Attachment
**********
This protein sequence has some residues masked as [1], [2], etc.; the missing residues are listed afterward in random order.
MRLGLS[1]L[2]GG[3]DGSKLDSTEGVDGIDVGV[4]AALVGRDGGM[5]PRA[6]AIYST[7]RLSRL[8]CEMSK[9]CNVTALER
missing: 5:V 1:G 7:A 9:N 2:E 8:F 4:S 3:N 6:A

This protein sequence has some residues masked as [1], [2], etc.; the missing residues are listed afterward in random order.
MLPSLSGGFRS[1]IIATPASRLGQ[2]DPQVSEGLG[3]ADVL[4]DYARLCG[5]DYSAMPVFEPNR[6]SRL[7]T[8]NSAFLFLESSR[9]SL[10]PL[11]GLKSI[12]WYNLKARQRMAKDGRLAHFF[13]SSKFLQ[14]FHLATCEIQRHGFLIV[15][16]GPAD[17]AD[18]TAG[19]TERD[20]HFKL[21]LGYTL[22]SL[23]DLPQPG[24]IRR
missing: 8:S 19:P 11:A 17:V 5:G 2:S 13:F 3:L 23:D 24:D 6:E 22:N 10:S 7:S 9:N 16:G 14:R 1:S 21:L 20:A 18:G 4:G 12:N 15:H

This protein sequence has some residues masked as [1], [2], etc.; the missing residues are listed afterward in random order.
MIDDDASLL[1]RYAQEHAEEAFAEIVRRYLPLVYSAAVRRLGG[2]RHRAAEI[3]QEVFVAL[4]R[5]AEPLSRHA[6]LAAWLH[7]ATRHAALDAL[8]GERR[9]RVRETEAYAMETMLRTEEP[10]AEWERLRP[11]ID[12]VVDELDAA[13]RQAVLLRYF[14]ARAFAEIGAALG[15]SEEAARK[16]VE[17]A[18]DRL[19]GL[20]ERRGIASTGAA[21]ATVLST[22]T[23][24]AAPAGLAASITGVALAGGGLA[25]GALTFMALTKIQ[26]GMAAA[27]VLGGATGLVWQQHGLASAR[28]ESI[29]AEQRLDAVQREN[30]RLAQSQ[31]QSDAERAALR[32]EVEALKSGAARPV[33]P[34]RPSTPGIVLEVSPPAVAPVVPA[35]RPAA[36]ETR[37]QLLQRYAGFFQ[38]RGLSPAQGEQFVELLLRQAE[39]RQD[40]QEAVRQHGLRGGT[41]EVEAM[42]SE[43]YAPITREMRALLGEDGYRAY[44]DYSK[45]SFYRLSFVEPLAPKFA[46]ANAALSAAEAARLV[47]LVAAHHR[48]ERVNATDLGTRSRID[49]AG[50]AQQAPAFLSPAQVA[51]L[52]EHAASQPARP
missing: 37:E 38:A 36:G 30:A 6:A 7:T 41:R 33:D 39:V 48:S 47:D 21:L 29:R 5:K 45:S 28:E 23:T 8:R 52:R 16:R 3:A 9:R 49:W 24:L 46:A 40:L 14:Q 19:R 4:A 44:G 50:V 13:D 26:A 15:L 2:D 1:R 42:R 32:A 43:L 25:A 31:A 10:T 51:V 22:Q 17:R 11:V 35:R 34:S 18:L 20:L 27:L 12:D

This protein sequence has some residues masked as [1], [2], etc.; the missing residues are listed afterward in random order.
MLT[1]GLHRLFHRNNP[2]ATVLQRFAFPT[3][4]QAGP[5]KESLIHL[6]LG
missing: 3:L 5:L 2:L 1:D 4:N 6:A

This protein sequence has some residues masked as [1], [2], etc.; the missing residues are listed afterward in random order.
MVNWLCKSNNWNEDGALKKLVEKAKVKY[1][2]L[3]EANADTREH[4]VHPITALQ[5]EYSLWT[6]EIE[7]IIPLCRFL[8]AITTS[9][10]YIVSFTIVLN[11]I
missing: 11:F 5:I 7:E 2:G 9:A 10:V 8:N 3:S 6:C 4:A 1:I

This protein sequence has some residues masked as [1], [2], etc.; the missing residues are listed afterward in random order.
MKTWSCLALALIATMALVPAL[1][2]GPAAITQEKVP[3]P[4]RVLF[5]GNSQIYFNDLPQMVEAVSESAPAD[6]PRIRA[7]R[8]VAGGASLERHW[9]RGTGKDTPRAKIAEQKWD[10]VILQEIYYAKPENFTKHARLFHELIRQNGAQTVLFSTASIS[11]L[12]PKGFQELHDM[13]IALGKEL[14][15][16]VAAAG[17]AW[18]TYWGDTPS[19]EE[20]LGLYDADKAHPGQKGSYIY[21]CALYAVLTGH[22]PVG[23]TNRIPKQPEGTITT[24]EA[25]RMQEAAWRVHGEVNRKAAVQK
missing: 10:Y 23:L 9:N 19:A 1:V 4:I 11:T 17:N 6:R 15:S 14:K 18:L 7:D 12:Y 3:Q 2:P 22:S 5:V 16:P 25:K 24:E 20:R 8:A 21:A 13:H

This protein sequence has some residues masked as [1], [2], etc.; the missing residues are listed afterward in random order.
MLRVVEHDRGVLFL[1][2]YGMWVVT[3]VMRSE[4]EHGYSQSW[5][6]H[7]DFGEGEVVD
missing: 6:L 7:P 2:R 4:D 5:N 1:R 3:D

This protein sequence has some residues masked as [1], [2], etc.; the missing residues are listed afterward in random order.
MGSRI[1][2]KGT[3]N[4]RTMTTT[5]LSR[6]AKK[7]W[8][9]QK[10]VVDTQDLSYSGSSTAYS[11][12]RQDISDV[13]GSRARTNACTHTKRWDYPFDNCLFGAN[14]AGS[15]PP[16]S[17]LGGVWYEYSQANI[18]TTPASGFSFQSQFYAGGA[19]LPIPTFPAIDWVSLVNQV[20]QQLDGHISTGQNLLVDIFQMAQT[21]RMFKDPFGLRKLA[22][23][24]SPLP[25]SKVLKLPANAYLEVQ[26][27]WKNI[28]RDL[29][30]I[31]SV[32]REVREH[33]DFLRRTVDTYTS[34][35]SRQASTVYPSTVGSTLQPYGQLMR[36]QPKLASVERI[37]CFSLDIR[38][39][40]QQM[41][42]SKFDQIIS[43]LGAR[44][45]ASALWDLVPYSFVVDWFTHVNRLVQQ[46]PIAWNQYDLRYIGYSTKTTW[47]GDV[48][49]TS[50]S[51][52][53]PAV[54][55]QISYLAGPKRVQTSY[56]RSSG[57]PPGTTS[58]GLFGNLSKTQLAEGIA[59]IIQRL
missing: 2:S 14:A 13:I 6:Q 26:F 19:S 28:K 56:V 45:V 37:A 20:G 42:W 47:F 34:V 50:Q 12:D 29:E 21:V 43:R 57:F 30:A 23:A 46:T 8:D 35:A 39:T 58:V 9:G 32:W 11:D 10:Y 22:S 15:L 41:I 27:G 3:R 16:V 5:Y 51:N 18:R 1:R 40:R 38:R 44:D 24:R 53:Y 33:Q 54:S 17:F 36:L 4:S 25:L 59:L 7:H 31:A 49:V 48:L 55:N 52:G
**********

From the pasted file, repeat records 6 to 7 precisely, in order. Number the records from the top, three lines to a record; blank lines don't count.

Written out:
This protein sequence has some residues masked as [1], [2], etc.; the missing residues are listed afterward in random order.
MKTWSCLALALIATMALVPAL[1][2]GPAAITQEKVP[3]P[4]RVLF[5]GNSQIYFNDLPQMVEAVSESAPAD[6]PRIRA[7]R[8]VAGGASLERHW[9]RGTGKDTPRAKIAEQKWD[10]VILQEIYYAKPENFTKHARLFHELIRQNGAQTVLFSTASIS[11]L[12]PKGFQELHDM[13]IALGKEL[14][15][16]VAAAG[17]AW[18]TYWGDTPS[19]EE[20]LGLYDADKAHPGQKGSYIY[21]CALYAVLTGH[22]PVG[23]TNRIPKQPEGTITT[24]EA[25]RMQEAAWRVHGEVNRKAAVQK
missing: 10:Y 23:L 9:N 19:A 1:V 4:I 11:T 17:N 6:R 15:S 14:K 18:L 7:D 12:Y 3:Q 2:P 22:S 5:V 16:P 25:K 24:E 20:R 8:A 21:A 13:H

This protein sequence has some residues masked as [1], [2], etc.; the missing residues are listed afterward in random order.
MLRVVEHDRGVLFL[1][2]YGMWVVT[3]VMRSE[4]EHGYSQSW[5][6]H[7]DFGEGEVVD
missing: 6:L 7:P 2:R 4:D 5:N 1:R 3:D